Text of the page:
Antibiotics from nematodes

July 16, 2018 0 By CH Unnikrishnan

Derived from soil dwelling worms, odilorhabdins hold promise for treating drug-resistant infections

Scientists have created a new class of antibiotics based on a mechanism employed by nematode worms to survive the onslaught of invading microbes.
Besides the unconventional origin, what makes this new antibiotic truly unique is its distinct modality of action, according to the joint team of researchers that discovered and developed the drugs. The team comprised researchers from the University of Illinois, Chicago, and Nosopharm, an upstart biotechnology company based in France.

The researchers believe that the new group of drugs, called odilorhabdins (ODLs), could effectively deal with rising antibiotic resistance associated with commonly prescribed drugs. ODLs are produced by symbiotic bacteria found in soil-dwelling nematode worms that colonize insects for food.
The conclusion is based on a study of 80 cultured strains of the bacteria for antimicrobial activity. After isolating the active compounds, they produced more potent derivatives from the chemical structures.

In line with many clinically useful antibiotics, ODLs also target the ribosome, wrote the team of researchers explaining the mechanism of action in the study published in the journal Molecular Cell.

However, the uniqueness of ODLs, as mentioned earlier, is that they bind to a place on the ribosome that has never been used by other known antibiotics. They also found that when bound to this protein making molecular machine within a cell, the antibiotic disrupts the ribosome’s ability to interpret and translate genetic code.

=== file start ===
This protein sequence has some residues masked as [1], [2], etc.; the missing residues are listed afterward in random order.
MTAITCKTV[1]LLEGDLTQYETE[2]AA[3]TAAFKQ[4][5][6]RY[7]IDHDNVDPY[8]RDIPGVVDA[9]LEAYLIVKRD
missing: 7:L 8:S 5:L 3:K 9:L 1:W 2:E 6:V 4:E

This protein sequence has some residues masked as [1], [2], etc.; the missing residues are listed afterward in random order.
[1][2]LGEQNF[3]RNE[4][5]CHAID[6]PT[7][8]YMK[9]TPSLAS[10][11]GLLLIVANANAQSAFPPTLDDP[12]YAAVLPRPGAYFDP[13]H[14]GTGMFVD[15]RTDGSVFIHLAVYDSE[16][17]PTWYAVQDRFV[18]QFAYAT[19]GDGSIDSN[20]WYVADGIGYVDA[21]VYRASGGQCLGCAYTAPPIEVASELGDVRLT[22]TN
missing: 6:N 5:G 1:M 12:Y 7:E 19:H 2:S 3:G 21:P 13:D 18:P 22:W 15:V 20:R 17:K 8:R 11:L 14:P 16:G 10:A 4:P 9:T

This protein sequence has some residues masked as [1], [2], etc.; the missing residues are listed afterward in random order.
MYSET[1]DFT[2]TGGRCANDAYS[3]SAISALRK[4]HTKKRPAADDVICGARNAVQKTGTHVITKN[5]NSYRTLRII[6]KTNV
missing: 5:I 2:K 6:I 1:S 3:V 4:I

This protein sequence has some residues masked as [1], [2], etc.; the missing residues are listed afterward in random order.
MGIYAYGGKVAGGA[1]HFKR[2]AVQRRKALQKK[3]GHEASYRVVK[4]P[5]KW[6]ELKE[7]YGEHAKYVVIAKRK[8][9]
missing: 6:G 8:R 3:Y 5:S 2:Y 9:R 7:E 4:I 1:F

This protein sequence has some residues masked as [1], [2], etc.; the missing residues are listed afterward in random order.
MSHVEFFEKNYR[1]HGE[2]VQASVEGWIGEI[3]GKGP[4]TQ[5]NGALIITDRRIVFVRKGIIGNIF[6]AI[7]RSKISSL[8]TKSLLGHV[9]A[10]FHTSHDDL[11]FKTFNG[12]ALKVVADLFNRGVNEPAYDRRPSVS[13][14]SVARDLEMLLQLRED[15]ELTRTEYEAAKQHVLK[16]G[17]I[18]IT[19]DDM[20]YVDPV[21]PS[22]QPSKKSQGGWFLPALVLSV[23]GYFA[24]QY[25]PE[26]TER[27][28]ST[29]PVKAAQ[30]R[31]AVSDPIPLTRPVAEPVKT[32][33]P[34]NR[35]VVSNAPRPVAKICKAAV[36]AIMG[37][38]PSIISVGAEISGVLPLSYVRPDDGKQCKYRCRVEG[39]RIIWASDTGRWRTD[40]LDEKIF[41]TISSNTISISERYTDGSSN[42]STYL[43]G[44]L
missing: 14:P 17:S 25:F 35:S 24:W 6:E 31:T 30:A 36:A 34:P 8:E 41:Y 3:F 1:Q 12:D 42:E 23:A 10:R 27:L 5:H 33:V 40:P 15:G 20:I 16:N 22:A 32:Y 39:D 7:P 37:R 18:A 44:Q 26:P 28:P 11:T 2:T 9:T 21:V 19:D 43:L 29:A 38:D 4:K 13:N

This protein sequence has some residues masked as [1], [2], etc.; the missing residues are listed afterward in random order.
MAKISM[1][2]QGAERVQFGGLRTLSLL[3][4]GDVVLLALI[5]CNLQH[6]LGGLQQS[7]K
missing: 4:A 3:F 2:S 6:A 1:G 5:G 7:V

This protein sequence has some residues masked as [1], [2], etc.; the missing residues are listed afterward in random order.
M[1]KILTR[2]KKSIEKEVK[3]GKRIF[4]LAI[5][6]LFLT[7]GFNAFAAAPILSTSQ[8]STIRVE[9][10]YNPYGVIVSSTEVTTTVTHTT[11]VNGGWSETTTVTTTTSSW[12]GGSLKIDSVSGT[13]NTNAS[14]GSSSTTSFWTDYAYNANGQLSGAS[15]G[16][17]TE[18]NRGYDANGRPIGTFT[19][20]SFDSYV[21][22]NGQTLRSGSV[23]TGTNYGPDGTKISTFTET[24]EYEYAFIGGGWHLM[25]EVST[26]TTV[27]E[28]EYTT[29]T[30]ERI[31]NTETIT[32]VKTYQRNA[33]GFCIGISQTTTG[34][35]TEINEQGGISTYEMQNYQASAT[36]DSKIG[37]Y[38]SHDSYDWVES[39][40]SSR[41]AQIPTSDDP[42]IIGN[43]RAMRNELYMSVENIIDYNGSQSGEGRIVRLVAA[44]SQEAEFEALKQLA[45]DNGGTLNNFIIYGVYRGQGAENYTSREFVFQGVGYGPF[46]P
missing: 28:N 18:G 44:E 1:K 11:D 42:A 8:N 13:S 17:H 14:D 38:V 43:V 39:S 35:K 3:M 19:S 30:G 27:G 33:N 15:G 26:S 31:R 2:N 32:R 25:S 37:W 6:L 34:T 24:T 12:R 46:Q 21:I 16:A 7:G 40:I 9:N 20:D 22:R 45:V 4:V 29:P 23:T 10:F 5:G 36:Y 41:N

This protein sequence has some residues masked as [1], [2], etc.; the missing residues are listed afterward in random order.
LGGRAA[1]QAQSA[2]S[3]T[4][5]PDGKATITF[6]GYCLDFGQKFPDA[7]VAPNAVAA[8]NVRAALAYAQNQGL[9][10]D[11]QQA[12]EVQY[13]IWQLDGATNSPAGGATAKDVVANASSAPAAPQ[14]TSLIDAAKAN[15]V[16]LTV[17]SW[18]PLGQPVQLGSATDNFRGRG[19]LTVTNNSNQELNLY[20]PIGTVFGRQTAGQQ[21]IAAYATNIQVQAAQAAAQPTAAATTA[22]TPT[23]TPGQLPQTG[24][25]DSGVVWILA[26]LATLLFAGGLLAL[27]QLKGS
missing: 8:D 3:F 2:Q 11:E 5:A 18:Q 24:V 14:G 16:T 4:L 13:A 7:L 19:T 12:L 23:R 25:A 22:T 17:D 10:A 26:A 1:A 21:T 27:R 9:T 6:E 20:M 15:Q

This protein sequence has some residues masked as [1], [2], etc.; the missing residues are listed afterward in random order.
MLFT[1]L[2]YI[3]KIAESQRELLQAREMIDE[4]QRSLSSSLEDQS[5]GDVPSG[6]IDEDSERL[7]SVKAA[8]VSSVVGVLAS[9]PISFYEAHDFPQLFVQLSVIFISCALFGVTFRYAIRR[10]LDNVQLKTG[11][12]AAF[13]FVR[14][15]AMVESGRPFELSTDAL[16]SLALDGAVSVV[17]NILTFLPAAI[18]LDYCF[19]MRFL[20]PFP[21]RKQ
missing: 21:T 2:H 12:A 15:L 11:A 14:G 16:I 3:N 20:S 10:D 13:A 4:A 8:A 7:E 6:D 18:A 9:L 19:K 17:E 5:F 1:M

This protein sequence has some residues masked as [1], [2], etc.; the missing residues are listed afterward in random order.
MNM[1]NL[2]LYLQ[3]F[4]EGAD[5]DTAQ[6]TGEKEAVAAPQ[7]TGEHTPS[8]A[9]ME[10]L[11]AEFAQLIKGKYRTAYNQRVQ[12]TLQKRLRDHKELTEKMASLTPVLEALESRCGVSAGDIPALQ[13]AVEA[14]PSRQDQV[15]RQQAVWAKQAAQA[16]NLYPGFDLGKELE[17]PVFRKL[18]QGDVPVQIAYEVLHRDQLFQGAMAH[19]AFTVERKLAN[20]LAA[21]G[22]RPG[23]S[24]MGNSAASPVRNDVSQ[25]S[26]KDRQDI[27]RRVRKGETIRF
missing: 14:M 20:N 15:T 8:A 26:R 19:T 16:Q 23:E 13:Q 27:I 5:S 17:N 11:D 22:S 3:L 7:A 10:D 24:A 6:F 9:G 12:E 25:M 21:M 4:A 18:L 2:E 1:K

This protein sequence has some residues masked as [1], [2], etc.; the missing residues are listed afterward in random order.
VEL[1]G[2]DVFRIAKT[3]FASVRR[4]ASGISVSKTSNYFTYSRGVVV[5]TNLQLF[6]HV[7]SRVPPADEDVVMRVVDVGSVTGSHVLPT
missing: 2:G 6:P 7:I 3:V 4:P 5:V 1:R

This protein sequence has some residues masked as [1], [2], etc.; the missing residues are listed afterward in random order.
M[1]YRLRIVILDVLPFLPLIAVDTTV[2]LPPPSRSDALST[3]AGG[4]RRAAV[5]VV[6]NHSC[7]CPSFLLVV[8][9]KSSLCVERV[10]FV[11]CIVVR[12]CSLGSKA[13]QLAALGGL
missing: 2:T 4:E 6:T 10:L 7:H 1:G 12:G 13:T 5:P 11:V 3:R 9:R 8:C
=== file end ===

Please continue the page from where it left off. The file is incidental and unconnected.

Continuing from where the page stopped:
“When ODLs are introduced to the bacterial cells, they impact the reading ability of the ribosome and cause the ribosome to make mistakes when it creates new proteins,” stated UIC’s Alexander Mankin , one of the corresponding authors on the study. “This miscoding corrupts the cell with flawed proteins and causes the bacterial cell to die.”

Since bactericidal antibiotics are rare, the fact that ODLs bind to a site on the ribosome not exploited by any known antibiotic lends it a potential edge in treating infections that are unresponsive to other antibiotics.

In France, the Nosopharm researchers tested the ODL compounds against bacterial pathogens, including many known to develop resistance.
“We found that the ODL compounds cured mice infected with several pathogenic bacteria and demonstrated activity against both Gram-negative and Gram-positive pathogens, notably including carbapenem-resistant Enterobacteriaceae,” said co-corresponding author Maxime Gualtieri, co-founder and chief scientific officer of Nosopharm.

Carbapenem-resistant Enterobacteriaceae, or CRE, which are implicated in bloodstream and surgical site infections, have high levels of resistance to antibiotics.

Discovery of ODLs comes at a time when a wide range of innovators are looking for novel methods to combat drug resistance, one of the biggest threats to global health at present.